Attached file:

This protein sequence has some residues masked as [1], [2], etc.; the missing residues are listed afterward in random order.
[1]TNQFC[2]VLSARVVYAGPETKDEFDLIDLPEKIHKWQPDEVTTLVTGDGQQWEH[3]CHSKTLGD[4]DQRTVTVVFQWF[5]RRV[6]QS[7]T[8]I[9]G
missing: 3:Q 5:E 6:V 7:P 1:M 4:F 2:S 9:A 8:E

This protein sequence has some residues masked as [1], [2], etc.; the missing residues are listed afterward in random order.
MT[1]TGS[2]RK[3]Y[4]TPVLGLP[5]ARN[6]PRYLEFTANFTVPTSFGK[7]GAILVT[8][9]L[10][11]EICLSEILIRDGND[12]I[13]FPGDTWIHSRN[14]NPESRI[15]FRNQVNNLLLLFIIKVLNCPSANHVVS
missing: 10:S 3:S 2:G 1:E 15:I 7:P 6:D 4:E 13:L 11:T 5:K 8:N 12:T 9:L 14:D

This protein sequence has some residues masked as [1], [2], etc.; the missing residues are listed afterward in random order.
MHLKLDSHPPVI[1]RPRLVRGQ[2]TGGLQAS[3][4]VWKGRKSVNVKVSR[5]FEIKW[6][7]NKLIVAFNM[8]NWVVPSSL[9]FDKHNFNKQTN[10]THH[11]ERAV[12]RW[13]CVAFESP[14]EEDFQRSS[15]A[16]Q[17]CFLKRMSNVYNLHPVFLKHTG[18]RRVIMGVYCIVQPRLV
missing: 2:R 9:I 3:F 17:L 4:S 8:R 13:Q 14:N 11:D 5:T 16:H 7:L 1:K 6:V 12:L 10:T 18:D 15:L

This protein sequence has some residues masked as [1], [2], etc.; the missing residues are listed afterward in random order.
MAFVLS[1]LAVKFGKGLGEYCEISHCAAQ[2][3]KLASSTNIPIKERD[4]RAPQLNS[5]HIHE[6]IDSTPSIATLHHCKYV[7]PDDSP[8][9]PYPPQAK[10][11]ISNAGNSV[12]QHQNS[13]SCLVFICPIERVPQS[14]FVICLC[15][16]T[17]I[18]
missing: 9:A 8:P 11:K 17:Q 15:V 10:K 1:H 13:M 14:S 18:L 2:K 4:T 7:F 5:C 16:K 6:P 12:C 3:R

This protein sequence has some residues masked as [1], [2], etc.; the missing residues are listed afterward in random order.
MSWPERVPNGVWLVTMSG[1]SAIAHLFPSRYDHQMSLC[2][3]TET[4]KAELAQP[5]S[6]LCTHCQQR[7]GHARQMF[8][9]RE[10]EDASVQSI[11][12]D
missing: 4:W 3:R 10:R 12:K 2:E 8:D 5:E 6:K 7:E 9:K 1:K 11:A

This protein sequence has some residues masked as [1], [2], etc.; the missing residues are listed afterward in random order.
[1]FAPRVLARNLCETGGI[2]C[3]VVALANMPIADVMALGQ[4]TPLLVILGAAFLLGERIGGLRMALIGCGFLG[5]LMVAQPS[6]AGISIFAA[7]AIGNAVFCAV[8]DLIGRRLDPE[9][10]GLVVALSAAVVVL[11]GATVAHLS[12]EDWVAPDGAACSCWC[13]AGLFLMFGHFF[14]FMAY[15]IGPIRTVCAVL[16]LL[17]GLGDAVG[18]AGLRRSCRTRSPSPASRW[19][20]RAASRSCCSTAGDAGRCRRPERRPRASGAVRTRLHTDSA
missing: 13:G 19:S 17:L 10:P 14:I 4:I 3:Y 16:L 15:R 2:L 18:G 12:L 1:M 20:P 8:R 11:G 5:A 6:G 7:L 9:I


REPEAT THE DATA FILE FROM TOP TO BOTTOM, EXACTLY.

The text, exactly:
This protein sequence has some residues masked as [1], [2], etc.; the missing residues are listed afterward in random order.
[1]TNQFC[2]VLSARVVYAGPETKDEFDLIDLPEKIHKWQPDEVTTLVTGDGQQWEH[3]CHSKTLGD[4]DQRTVTVVFQWF[5]RRV[6]QS[7]T[8]I[9]G
missing: 3:Q 5:E 6:V 7:P 1:M 4:F 2:S 9:A 8:E

This protein sequence has some residues masked as [1], [2], etc.; the missing residues are listed afterward in random order.
MT[1]TGS[2]RK[3]Y[4]TPVLGLP[5]ARN[6]PRYLEFTANFTVPTSFGK[7]GAILVT[8][9]L[10][11]EICLSEILIRDGND[12]I[13]FPGDTWIHSRN[14]NPESRI[15]FRNQVNNLLLLFIIKVLNCPSANHVVS
missing: 10:S 3:S 2:G 1:E 15:I 7:P 6:D 4:E 13:L 11:T 5:K 8:N 12:T 9:L 14:D

This protein sequence has some residues masked as [1], [2], etc.; the missing residues are listed afterward in random order.
MHLKLDSHPPVI[1]RPRLVRGQ[2]TGGLQAS[3][4]VWKGRKSVNVKVSR[5]FEIKW[6][7]NKLIVAFNM[8]NWVVPSSL[9]FDKHNFNKQTN[10]THH[11]ERAV[12]RW[13]CVAFESP[14]EEDFQRSS[15]A[16]Q[17]CFLKRMSNVYNLHPVFLKHTG[18]RRVIMGVYCIVQPRLV
missing: 2:R 9:I 3:F 17:L 4:S 8:R 13:Q 14:N 11:D 5:T 16:H 7:L 1:K 6:V 12:L 10:T 18:D 15:L

This protein sequence has some residues masked as [1], [2], etc.; the missing residues are listed afterward in random order.
MAFVLS[1]LAVKFGKGLGEYCEISHCAAQ[2][3]KLASSTNIPIKERD[4]RAPQLNS[5]HIHE[6]IDSTPSIATLHHCKYV[7]PDDSP[8][9]PYPPQAK[10][11]ISNAGNSV[12]QHQNS[13]SCLVFICPIERVPQS[14]FVICLC[15][16]T[17]I[18]
missing: 9:A 8:P 11:K 17:Q 15:V 10:K 1:H 13:M 14:S 18:L 2:K 4:T 7:F 5:C 16:K 6:P 12:C 3:R

This protein sequence has some residues masked as [1], [2], etc.; the missing residues are listed afterward in random order.
MSWPERVPNGVWLVTMSG[1]SAIAHLFPSRYDHQMSLC[2][3]TET[4]KAELAQP[5]S[6]LCTHCQQR[7]GHARQMF[8][9]RE[10]EDASVQSI[11][12]D
missing: 4:W 3:R 10:R 12:K 2:E 8:D 5:E 6:K 7:E 9:K 1:K 11:A

This protein sequence has some residues masked as [1], [2], etc.; the missing residues are listed afterward in random order.
[1]FAPRVLARNLCETGGI[2]C[3]VVALANMPIADVMALGQ[4]TPLLVILGAAFLLGERIGGLRMALIGCGFLG[5]LMVAQPS[6]AGISIFAA[7]AIGNAVFCAV[8]DLIGRRLDPE[9][10]GLVVALSAAVVVL[11]GATVAHLS[12]EDWVAPDGAACSCWC[13]AGLFLMFGHFF[14]FMAY[15]IGPIRTVCAVL[16]LL[17]GLGDAVG[18]AGLRRSCRTRSPSPASRW[19][20]RAASRSCCSTAGDAGRCRRPERRPRASGAVRTRLHTDSA
missing: 13:G 19:S 17:L 10:P 14:I 4:I 3:Y 16:L 15:R 2:L 18:G 12:L 1:M 20:P 8:R 11:G 5:A 6:G 7:L 9:I